Men's Osteoporosis Support Group
Atelvia now FDA approved for osteoporosis; 3-D external beam radiotherapy for prostate cancer; Denosumab prevents fractures
Ateliva, delayed-release risedronate (Actonel), has FDA approval for osteoporosis treatment. This is a special formulation of risedronate that allows people to eat and take the medication at the same time. Formerly, all the bisphosphonates had to be taken on an empty stomach with nothing to eat for at least one-half hour afterward. See the Atelvia website or docguide.com article for more details. Note that it is only approved for treatment of osteoporosis in women, but it could be given as an off-label medication to men.
Cancer. 2011 Mar 16. doi: 10.1002/cncr.25994. [Epub ahead of print]. Three-dimensional external beam radiotherapy for prostate cancer increases the risk of hip fracture. Elliott SP and others. PMID: 21412999. This study involved 45,662 men older than 66 years who had been diagnosed with prostate cancer. The goal was to see if pelvic external beam radiotherapy (EBRT) increased hip fracture risk in the men as it had been shown to do in women. The results showed that is true with 76% increased hip fracture risk with use of EBRT alone. The authors concluded, “In men with prostate cancer, pelvic 3-D conformal EBRT was associated with a 76% increased risk of hip fracture. This risk was slightly increased further by the addition of short-course AST [androgen suppression therapy] to EBRT.”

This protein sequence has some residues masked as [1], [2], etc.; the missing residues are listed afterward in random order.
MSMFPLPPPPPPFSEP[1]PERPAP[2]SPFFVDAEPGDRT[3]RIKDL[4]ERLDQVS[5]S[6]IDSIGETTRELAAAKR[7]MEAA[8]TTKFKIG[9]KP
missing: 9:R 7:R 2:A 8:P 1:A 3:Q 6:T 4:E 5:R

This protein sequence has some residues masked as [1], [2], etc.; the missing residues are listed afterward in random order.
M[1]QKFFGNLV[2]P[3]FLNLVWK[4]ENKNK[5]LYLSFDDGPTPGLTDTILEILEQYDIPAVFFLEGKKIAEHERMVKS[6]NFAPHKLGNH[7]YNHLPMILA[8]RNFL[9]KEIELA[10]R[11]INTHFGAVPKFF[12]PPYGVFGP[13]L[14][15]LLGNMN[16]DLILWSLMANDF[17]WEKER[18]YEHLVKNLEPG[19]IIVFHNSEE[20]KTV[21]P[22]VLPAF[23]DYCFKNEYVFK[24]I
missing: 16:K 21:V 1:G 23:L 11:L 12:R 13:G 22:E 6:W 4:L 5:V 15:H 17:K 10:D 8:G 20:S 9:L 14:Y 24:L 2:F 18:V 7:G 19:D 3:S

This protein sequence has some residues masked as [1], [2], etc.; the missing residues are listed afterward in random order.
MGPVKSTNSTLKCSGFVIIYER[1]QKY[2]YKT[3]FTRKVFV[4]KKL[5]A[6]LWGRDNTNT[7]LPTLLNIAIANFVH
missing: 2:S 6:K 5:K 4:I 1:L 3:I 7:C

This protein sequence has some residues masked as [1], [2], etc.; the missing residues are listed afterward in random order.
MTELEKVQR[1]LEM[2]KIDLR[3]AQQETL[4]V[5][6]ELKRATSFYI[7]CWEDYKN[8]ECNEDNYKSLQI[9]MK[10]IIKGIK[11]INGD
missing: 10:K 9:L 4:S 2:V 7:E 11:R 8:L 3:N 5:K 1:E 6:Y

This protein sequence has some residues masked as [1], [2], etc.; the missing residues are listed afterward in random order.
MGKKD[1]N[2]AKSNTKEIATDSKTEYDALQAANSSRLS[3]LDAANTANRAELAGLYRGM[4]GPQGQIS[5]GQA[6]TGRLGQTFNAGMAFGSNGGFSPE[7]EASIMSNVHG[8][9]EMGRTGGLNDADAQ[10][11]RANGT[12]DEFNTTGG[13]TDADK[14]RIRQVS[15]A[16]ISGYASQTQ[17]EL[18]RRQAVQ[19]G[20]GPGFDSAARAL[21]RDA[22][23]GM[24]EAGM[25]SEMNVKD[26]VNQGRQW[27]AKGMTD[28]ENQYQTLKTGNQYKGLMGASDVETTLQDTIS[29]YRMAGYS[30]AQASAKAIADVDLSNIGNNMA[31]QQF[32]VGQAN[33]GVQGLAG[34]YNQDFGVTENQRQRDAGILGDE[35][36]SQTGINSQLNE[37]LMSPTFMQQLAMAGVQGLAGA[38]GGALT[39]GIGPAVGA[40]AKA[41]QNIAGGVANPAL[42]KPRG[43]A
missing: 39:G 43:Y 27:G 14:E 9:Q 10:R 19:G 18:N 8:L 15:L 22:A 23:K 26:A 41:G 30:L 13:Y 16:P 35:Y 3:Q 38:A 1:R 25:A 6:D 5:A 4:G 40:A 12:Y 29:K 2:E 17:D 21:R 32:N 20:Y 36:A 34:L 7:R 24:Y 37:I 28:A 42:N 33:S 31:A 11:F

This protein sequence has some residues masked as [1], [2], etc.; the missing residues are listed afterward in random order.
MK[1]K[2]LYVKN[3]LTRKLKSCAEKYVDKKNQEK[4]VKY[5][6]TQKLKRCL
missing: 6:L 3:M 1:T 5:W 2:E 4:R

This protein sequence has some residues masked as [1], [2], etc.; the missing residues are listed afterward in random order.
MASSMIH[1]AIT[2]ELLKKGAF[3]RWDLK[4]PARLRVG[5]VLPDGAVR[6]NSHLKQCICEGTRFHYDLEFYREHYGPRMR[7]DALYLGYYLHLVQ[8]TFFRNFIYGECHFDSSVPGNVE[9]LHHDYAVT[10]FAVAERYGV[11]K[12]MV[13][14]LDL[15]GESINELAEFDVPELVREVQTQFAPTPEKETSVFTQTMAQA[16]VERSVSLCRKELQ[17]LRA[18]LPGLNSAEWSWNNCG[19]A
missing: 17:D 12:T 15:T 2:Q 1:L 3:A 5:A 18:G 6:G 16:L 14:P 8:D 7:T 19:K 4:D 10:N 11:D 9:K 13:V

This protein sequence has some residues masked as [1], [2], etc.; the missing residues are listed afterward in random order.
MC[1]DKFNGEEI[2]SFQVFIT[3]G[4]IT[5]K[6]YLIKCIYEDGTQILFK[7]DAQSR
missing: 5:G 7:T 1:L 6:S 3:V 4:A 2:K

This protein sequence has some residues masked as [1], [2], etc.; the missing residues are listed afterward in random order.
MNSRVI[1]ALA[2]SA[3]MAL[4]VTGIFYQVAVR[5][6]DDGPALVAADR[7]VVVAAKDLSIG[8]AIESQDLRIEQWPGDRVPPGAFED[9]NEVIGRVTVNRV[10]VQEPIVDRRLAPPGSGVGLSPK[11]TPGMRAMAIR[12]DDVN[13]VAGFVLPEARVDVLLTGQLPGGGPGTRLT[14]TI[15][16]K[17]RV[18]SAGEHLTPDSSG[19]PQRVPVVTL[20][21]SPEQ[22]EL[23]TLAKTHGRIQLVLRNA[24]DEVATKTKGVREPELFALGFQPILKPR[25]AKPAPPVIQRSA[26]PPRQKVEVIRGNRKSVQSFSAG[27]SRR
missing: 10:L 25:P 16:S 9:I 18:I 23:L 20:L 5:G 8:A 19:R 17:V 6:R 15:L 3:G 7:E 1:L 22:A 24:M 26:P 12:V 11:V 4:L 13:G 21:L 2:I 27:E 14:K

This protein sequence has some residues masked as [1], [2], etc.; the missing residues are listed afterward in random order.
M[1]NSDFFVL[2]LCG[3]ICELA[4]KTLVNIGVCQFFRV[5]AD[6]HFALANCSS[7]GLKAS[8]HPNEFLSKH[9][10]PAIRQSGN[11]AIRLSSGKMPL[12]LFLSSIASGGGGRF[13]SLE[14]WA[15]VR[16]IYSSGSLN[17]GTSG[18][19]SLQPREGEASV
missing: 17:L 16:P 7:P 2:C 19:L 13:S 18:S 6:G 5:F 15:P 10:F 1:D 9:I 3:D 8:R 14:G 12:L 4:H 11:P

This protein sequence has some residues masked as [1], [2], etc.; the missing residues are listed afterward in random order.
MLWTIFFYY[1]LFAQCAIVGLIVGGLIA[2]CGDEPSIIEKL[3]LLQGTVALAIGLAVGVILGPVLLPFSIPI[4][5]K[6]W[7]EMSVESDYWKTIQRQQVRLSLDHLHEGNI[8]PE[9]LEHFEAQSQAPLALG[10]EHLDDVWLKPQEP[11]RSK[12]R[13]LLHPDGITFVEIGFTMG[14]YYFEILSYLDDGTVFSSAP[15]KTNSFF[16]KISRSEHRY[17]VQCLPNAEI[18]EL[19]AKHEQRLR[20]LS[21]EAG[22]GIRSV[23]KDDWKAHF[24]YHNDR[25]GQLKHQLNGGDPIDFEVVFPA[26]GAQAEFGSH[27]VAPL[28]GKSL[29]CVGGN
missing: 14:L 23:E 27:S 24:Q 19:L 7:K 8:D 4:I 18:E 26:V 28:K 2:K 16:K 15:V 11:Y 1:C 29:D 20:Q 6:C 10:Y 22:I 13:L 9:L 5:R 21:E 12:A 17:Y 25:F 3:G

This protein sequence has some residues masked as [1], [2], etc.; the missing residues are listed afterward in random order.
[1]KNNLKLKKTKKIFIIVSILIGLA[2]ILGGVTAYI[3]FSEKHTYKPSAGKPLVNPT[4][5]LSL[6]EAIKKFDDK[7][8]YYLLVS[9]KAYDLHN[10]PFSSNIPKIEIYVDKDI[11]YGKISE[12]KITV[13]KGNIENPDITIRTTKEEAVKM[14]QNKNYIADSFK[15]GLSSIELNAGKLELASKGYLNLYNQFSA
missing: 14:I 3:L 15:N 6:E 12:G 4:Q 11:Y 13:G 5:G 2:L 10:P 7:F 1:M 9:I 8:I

Editor's comments. Since there is high morbidity and mortality related to hip fracture, it behooves those who have had EBRT for prostate cancer therapy to take all possible steps to avoid a fracture. This would not likely be a concern of your radiotherapist, but would be more the domain of an endocrinologist or your family practitioner or internist. So print this article, take it to your care provider, and discuss it with him or her. There are multiple Updates on this website regarding the topic of preventing hip fracture. Here are my suggestions:
J Clin Endocrinol Metab. 2011 Mar 16. [Epub ahead of print]. Treatment with Denosumab Reduces the Incidence of New Vertebral and Hip Fractures in Postmenopausal Women at High Risk. Boonen S and others. PMID: 21411557. This was a phase-3 clinical trial using 60 mg denosumab (Prolia) or placebo every six months for three years in 7,808 women with osteoporosis. The results showed statistically significant reductions in both vertebral and hip fractures. The authors conclude, “Denosumab reduced the incidence of new vertebral and hip fractures in postmenopausal women with osteoporosis at higher risk for fracture. These results highlight the consistent antifracture efficacy of denosumab in patients with varying degrees of fracture risk.”
Editor's comments. This study is in line with the antifracture results of previous studies using denosumab every six months. To my knowledge this is only approved for women at this time, but would be available as an off-label medication for men wishing to use it. See this Update for additional information about denosumab.